Pregnancies that are spaced closer together may have an increased autism risk, according to a recent data review of past studies involving more than 1.1 million children.
Research author Dr. Agustin Conde-Agudelo of the World Health Organization Collaborating Center in Human Reproduction at the University of Valle in the U.S.Conde-Agudelo and his team reviewed seven large studies on autism.
The result of their review showed that children born to women with pregnancies spaced less than 12 months apart were twice as likely to develop autism compared to pregnancies with a three-year or more gap. A wider pregnancy spacing gap of more than five years, on the other hand, also increased the risk for milder autism types like Asperger’s syndrome and pervasive developmental disorder.
“Based on the current best available evidence, it appears that the ideal interpregnancy interval--the time elapsed between the birth of the immediate older sibling and the conception of the younger sibling--is two to five years in order to reduce the risk of autism,” says research author Dr. Agustin Conde-Agudelo of the World Health Organization Collaborating Center in Human Reproduction at the University of Valle in the U.S.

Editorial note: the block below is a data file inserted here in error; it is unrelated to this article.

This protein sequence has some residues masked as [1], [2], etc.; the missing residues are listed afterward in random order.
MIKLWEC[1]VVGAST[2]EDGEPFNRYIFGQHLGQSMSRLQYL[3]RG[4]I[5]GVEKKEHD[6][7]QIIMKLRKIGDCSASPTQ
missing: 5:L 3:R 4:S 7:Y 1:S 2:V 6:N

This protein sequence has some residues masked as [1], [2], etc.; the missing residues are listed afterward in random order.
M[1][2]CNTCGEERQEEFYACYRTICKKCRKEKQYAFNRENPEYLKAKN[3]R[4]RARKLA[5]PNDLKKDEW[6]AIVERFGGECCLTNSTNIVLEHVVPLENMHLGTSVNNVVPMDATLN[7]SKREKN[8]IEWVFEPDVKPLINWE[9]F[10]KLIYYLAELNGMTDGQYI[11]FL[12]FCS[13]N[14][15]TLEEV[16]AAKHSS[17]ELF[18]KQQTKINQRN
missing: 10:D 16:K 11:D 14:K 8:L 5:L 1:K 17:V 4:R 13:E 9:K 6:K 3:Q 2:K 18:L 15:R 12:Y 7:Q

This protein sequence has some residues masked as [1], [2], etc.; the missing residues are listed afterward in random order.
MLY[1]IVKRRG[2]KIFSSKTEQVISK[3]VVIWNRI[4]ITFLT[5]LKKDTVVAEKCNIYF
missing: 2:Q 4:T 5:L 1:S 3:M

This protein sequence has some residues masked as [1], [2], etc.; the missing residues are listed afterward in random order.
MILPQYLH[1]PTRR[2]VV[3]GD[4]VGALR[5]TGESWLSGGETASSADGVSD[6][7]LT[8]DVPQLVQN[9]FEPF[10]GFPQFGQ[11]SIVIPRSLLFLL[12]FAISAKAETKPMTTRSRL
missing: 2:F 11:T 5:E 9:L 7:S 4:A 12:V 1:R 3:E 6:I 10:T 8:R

The scientists stress, however, that their research merely points to an "association," and does not prove that short or long intervals between pregnancies can cause autism. “The reasons for the association between short interpregnancy intervals and autism and other neurodevelopmental disabilities are unknown,” says Conde-Agudelo.
The study was published in the journal Pediatrics.
Autism and other neurodevelopmental disorders are thought to be caused by a complex mix of several factors including genetics, environment, parental health and behaviors during pregnancy, and complications during birth, according to the researchers.
Signs of an autism spectrum disorder (ASD) are already present before the age of three but most are diagnosed at the age of four. It’s a condition that affects social interaction, communication, interests and behavior. Children with ASD typically have cognitive, learning, emotional and behavioral problems.
According to the World Health Organization recommendation, children should be spaced at least two years apart for both the mother and child’s optimum health. This recommendation is based on studies that associate pregnancy interval with the risk of low birth weight babies and pre-term delivery.
In an article on Smartparenting.com.ph, Mary Faith Angat, M.D., OB-gyn at Cardinal Santos Medical Center and Taytay Doctors Multispecialty Hospital, eases worrying moms, “If you get pregnant less than 12 months after giving birth, it doesn’t necessarily mean there would be problems. It just means that there are things you and your doctor need to be aware of so you can enjoy a safe and healthy pregnancy.”